SLO County supervisors to vote on marijuana ordinance

August 22, 2016

Pot grow 9

The San Luis Obispo County Board of Supervisors will vote Tuesday on an urgency ordinance that would put a halt to new marijuana cultivation in the county. Though the board directed county staff to draft the ordinance, there is a strong possibility the regulation will not pass.

Four votes are needed to adopt the marijuana moratorium, and supervisors Bruce Gibson and Adam Hill have expressed opposition to the proposal. Gibson, and particularly Hill, favor the idea of attracting marijuana businesses to SLO County.

In recent months, marijuana growers and armed guards have flooded into California Valley on the eastern edge of SLO County. Growers have been attempting to take advantage of the county’s cannabis regulations, which are perceived as lax by the medical marijuana industry.

County inspectors attempting to address code violations have voiced safety concerns.

“Documented gang members have been found at several of these sites,” according to the staff report. “A large variety of fertilizers, rodenticides, insecticides, and other harmful chemicals, many of them banned in California, are routinely found at these grow sites. Dangerous electrical and plumbing problems are also frequently encountered.”

Last month, supervisors Debbie Arnold, Lynn Compton and Frank Mecham responded to the concerns and directed staff to draft the urgency ordinance. Gibson and Hill voted against having staff craft the ordinance.

On Tuesday, the board will vote on the ordinance that would ban new marijuana grows that consist of seven or more plants. Under the urgency ordinance, individuals with marijuana prescriptions or their caregivers could cultivate up to six plants at a time. The grows could be indoors or outdoors and would have to be situated on spaces 500 square feet or less in size.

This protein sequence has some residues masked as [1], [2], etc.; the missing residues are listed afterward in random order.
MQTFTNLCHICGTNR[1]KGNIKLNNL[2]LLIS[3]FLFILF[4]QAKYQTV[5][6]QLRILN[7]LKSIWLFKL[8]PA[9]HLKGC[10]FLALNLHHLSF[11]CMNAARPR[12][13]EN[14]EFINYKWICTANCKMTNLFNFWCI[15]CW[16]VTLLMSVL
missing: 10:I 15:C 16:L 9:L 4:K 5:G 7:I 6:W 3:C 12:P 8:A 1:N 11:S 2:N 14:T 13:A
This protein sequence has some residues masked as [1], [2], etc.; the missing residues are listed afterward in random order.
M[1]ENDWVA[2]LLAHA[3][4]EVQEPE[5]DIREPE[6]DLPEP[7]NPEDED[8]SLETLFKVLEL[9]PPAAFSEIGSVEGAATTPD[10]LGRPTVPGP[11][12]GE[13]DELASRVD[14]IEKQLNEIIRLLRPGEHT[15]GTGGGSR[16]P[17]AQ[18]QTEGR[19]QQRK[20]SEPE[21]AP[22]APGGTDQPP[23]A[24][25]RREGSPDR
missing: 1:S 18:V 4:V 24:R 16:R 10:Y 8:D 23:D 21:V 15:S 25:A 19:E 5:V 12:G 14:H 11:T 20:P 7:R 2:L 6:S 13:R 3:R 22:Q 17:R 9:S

If approved, the ordinance would have a 45-day duration. The supervisors could extend the lifespan of the regulation to up to two years.

At the July board hearing, Sheriff Ian Parkinson endorsed the proposal of an urgency marijuana ordinance. Parkinson said marijuana growers are causing problems in the California Valley.

“I want to spend zero time on this, but when they are going on other people’s property or destroying the county, it needs to be addressed,” Parkinson said. “It boils down to, do you support the safety of that community out there? We are asking for some rules.”

Parkinson argued with Hill, who said he does not want to see an urgency ordinance resulting in drug raids. In response, Parkinson said his deputies knock on doors and ask to see permits, rather than going in with tanks and camouflage.

Growers reportedly poured into the sparsely populated California Valley after a marijuana magazine stated SLO County does not have any regulations and is tolerant of large cannabis grows. Marijuana growers from the Central Valley likened the opportunity to the Gold Rush.

Law enforcement officials recently estimated there were more than 100 fenced, half-acre to two-and-a-half-acre pot farms in the area. Farmers operating in California Valley are growing cannabis that will be sold to medical marijuana collectives.